WASHINGTON (AP) -- He may not be able to get his proposals through a divided Congress -- but President Barack Obama is hoping that the ideas he outlined in his State of the Union speech have been heard by voters.
As Republicans -- including those seeking to challenge him in November -- call for the government to back off and let the free market rule, Obama pleaded for an active government that ensures economic fairness for everyone.
He offered a plan to help more struggling homeowners refinance, and to help students afford college. And he called for higher taxes on millionaires, saying it's not "class warfare" but simply a matter of fairness.
Obama said instead of a country where "a shrinking number of people do really well, while a growing number of Americans barely get by," there can be an economy "where everyone gets a fair shot," does their "fair share" and "plays by the same set of rules."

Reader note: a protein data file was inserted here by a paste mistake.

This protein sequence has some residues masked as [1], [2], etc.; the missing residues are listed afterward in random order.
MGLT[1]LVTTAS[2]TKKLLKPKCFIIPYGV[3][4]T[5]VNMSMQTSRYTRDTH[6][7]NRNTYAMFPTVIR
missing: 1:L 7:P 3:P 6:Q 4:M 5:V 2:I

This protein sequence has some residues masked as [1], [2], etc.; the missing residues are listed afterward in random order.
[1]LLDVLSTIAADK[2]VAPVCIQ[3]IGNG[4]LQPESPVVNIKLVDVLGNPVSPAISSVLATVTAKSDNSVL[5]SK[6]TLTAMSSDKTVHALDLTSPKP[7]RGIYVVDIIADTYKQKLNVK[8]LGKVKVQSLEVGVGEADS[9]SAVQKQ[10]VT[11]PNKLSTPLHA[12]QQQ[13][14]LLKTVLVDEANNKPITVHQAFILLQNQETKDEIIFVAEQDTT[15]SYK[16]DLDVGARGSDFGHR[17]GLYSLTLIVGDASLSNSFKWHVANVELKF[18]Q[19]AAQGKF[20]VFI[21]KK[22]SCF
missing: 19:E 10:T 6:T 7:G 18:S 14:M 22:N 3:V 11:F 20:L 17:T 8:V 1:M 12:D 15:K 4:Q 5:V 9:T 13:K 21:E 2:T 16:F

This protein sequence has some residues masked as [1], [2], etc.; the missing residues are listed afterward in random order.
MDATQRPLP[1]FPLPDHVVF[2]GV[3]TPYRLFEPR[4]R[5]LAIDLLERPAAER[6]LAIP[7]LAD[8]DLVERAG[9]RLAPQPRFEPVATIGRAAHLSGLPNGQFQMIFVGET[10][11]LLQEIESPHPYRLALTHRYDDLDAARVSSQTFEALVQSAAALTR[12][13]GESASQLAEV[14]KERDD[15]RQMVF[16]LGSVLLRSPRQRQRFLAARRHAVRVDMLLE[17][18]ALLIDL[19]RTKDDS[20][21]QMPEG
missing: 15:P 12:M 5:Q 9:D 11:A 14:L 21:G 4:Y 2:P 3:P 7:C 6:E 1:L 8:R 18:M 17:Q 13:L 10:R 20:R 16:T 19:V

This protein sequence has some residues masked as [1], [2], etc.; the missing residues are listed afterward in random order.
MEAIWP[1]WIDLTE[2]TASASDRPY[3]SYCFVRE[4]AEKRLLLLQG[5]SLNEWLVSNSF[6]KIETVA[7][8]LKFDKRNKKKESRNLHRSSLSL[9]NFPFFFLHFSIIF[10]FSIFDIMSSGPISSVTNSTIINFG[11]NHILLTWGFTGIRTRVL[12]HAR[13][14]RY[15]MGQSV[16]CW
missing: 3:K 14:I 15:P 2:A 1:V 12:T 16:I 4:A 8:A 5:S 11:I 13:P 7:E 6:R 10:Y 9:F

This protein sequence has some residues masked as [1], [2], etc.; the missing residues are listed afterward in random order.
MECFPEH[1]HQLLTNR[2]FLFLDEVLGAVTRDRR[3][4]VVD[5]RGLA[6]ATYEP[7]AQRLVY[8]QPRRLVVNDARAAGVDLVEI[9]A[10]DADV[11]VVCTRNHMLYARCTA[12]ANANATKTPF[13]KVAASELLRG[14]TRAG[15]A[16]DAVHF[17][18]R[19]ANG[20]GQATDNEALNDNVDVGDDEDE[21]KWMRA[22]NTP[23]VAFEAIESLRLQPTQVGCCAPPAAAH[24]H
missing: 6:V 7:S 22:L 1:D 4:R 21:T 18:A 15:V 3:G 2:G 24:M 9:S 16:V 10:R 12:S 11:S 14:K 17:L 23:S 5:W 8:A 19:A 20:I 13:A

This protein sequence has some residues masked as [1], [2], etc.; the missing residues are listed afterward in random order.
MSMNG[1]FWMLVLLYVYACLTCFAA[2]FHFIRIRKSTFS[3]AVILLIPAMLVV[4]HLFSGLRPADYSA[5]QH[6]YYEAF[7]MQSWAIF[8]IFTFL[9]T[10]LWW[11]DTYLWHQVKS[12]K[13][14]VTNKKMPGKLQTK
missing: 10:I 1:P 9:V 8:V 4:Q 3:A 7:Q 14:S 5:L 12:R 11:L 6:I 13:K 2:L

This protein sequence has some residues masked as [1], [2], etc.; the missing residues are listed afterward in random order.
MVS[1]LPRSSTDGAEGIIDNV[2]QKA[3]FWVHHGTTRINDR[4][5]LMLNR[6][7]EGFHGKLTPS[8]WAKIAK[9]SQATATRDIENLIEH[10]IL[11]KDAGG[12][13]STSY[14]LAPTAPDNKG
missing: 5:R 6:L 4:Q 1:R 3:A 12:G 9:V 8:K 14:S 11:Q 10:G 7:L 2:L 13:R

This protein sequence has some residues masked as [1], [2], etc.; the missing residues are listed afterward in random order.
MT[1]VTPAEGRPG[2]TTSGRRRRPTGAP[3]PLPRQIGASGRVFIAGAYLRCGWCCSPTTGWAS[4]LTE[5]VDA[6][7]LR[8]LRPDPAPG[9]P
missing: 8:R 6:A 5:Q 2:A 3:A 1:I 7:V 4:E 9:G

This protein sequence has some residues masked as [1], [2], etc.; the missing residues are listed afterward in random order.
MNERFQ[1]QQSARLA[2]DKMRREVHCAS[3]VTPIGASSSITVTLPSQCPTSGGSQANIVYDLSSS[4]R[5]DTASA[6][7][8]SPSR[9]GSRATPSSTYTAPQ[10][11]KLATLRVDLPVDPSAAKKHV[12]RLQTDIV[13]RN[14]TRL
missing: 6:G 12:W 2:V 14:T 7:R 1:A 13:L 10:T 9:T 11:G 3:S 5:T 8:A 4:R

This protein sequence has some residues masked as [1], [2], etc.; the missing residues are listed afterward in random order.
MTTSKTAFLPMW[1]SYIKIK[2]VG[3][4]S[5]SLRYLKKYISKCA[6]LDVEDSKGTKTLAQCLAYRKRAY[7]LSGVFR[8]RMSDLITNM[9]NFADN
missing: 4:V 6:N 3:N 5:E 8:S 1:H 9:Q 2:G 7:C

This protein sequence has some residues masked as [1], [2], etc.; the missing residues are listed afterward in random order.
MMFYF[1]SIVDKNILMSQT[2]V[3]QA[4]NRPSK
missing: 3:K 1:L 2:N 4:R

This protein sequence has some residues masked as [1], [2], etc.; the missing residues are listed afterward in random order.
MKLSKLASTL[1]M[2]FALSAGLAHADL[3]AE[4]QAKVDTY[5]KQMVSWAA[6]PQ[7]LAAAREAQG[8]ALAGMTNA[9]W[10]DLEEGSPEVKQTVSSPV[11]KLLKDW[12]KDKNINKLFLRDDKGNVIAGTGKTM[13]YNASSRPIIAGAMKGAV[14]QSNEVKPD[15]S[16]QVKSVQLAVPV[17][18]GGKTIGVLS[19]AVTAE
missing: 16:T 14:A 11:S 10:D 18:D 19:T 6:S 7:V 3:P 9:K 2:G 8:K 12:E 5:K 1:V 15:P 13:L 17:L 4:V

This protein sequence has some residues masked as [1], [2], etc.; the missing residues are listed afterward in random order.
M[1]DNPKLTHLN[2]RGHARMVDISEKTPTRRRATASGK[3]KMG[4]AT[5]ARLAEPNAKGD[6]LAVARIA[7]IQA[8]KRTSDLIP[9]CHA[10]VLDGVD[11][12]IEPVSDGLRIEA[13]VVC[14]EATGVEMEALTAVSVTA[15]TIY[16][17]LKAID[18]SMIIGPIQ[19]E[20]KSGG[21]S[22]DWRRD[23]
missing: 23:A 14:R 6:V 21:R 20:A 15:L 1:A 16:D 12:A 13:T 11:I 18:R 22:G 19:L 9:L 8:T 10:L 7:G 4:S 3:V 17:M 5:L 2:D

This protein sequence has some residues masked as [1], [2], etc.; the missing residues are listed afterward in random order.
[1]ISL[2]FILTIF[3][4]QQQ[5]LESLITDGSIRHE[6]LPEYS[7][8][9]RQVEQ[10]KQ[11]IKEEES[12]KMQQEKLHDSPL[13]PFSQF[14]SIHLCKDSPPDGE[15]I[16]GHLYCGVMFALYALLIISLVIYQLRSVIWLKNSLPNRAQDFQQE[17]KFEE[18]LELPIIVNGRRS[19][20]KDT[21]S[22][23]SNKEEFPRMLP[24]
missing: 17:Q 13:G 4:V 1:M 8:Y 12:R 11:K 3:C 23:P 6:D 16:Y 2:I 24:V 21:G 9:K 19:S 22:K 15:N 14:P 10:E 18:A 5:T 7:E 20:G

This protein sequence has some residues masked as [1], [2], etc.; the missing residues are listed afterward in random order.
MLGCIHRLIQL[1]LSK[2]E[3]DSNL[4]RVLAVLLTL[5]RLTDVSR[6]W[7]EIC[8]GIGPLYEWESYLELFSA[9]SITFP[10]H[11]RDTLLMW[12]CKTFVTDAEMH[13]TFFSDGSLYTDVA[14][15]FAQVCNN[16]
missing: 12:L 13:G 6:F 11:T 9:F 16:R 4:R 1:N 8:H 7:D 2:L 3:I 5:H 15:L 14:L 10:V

Obama said that while the economy is on the way back, there's still more to be done. He suggested that half of the money that is no longer being spent on the U.S. military in Iraq and Afghanistan should be used to help create jobs and increase competitiveness.
Meanwhile, Republicans are firing back after the President's address.
"No feature of the Obama presidency has been sadder than its constant efforts to divide us, to curry favor with some Americans by castigating others," said Indiana Gov. Mitch Daniels.
Republican presidential candidate Mitt Romney said, "tonight will mark another chapter in the misguided policies of the last three years-- and the failed leadership of one man."